Alcohol Abuse Remains a Leading Cause of Death
Opioid abuse is troubling.
Posted Jun 03, 2016
Did you know that according to the National Institute on Alcohol Abuse and Alcoholism (NIAAA), nearly 88,000 people “die from alcohol-related causes annually, making it the fourth leading preventable cause of death in the United States”? In fact, recent statistics show that alcohol abuse costs the United States roughly $250 billion a year, three quarters of that cost due to binge drinking. “Globally, alcohol misuse is the fifth leading risk factor for premature death and disability; among people between the ages of 15 and 49, it is the first.”
Although opioid abuse is troubling, we cannot afford to lose sight of other substance abuse issues facing our nation. In the past few years, politicians and some health experts have focused on the tragic increase in overdose deaths attributed to prescription painkiller abuse and heroin. However, the Centers for Disease Control and Prevention (CDC) in 2014 conveyed that alcohol related deaths still outpaced deaths from overdoses of heroin and prescription painkillers.
The Washington Post reports alarming drinking trends in the US. While a full thirty percent of American adults do no drinking at all, ten percent of the population, that’s 24 million people, consume an average of 74 drinks per week, more than ten drinks per day!
Here are five things you can do if a co-worker or a loved one (or even you yourself) has a problem with alcohol, either regular misuse or binge drinking:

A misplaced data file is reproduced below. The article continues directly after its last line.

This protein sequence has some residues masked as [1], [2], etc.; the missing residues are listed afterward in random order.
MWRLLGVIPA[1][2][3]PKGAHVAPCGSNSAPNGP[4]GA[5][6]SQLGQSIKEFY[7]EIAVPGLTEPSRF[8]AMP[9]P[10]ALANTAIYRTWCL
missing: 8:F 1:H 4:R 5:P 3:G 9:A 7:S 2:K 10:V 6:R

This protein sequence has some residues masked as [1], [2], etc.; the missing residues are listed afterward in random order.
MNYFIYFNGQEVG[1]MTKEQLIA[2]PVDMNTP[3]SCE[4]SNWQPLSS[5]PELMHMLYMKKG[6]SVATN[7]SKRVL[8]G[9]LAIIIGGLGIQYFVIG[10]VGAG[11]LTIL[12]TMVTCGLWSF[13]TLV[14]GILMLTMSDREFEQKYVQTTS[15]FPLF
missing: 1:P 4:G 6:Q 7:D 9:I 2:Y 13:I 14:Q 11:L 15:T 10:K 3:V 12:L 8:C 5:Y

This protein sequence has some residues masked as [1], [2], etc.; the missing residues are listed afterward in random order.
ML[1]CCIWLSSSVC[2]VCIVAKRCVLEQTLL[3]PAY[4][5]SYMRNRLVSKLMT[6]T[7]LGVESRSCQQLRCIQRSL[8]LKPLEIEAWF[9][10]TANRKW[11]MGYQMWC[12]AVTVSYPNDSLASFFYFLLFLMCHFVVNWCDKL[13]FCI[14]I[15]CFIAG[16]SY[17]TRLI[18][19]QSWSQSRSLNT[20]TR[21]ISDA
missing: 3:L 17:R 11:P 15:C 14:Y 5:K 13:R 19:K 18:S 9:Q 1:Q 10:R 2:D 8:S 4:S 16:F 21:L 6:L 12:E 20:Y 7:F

Seek an evaluation. Detox from alcohol can not only be uncomfortable, in some cases, it can be life threatening. If you want to stop drinking, speak to a medical professional, preferably an MD who specializes in addiction treatment, to get an assessment of what you will need to safely separate yourself from alcohol.
Talk to human resources. Coworkers who are intoxicated or hung over during work hours pose a threat to themselves and others. If you can, speak to the employee directly, but if that does not resolve the problem or if there is an immediate risk to others, intoxication in the workplace must be reported. Know what your workplace’s policies are for substance abuse treatment.
Try to limit your drinking. One tried and true way of helping to discern whether or not you have a problem with alcohol is to limit your drinking. If you can comfortably go from a bottle of wine every evening to a glass with dinner, you may not yet have become a problem drinker. Or if this makes you uncomfortable, you may have a bigger problem than you suspected. Either way, see if you can easily cut back on your own, without substituting another substance for the alcohol.
Change your environment. There is a saying, “If you hang out in the barber shop long enough, you’re going to get a haircut.” If your main place of socializing is a bar, odds are you’re going to drink more than if you spent more time at an establishment that’s main goal was something other than serving liquor. Change the focus of your social life so that alcohol is not at the center.
If you need help, get it. There is no shame in asking for support overcoming your alcohol abuse problem, and you don’t have to be a fall-down drunk to need or receive help. Seek out medical and psychological professionals. There are a variety of treatment options – residential and outpatient – that may work for you.
Alcohol abuse continues to be a serious problem in the United States. Let’s be sure that all those who need help for substance abuse have access to the care that they need to regain happy, productive lives.